Biochemical Derangements in Diabetes Mellitus
During the fifty-sixth year since the discovery of insulin, most physicians who are concerned with the care of the diabetic have become more willing to accept the possibility that the development of diabetic complications may be related to the metabolic consequences of hyperglycemia. Since those tissues which require insulin for the intracellular transport of glucose (i.e., muscle and fat) appear to be relatively immune to the ravages of diabetes, current research into the mechanisms by which an elevated glucose concentration could result in cellular damage has focused upon the so-called “noninsulin-dependent pathways of glucose metabolism.” Obviously, this term implies that, whereas these pathways are not directly activated by insulin, the hyperglycemia which results from insulin deficiency does foster their activation. It is the purpose of this review to consider certain of these pathways and the roles which they have been speculated to play in the development of diabetic complications.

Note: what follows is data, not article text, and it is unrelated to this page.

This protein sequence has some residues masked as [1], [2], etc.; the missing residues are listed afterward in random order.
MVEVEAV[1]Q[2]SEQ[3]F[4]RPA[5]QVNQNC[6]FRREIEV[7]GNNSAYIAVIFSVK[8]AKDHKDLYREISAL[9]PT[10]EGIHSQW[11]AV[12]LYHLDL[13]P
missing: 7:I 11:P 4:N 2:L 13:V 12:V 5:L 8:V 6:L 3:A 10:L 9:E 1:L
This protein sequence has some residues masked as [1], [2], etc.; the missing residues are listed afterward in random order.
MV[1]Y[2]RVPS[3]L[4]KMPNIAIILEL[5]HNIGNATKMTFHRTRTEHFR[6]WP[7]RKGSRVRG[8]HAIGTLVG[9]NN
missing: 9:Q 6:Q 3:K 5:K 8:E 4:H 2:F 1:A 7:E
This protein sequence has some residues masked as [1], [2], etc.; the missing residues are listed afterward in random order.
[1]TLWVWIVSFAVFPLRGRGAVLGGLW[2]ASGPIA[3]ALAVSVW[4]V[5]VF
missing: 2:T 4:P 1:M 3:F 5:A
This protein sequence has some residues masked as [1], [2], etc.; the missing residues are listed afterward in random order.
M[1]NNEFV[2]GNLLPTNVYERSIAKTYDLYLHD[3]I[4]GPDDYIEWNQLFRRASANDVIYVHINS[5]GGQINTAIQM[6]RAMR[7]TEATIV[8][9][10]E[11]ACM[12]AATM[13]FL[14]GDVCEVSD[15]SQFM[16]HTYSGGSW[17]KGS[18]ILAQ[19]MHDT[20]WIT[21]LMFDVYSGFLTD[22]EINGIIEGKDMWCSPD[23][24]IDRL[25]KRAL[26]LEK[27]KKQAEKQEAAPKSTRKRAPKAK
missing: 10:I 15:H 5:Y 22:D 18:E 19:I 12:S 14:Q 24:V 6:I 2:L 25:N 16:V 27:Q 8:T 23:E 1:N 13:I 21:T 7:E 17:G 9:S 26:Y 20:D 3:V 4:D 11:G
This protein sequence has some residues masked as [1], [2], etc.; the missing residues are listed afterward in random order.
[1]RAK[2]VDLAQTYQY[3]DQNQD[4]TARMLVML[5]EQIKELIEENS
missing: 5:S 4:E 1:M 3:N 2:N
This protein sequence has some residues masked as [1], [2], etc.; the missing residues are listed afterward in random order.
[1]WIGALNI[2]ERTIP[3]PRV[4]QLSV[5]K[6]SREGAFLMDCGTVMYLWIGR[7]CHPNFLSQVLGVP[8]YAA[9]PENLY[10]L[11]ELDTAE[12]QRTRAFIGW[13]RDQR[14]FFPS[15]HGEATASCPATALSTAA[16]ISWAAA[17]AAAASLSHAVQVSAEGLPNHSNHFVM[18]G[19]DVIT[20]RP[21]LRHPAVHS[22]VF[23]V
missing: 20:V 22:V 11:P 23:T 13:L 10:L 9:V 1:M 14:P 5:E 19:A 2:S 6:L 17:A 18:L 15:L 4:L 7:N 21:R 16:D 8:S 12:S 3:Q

KeywordsDiabetic Neuropathy Diabetic Animal Glomerular Basement Membrane Aldose Reductase Nerve Conduction Velocity
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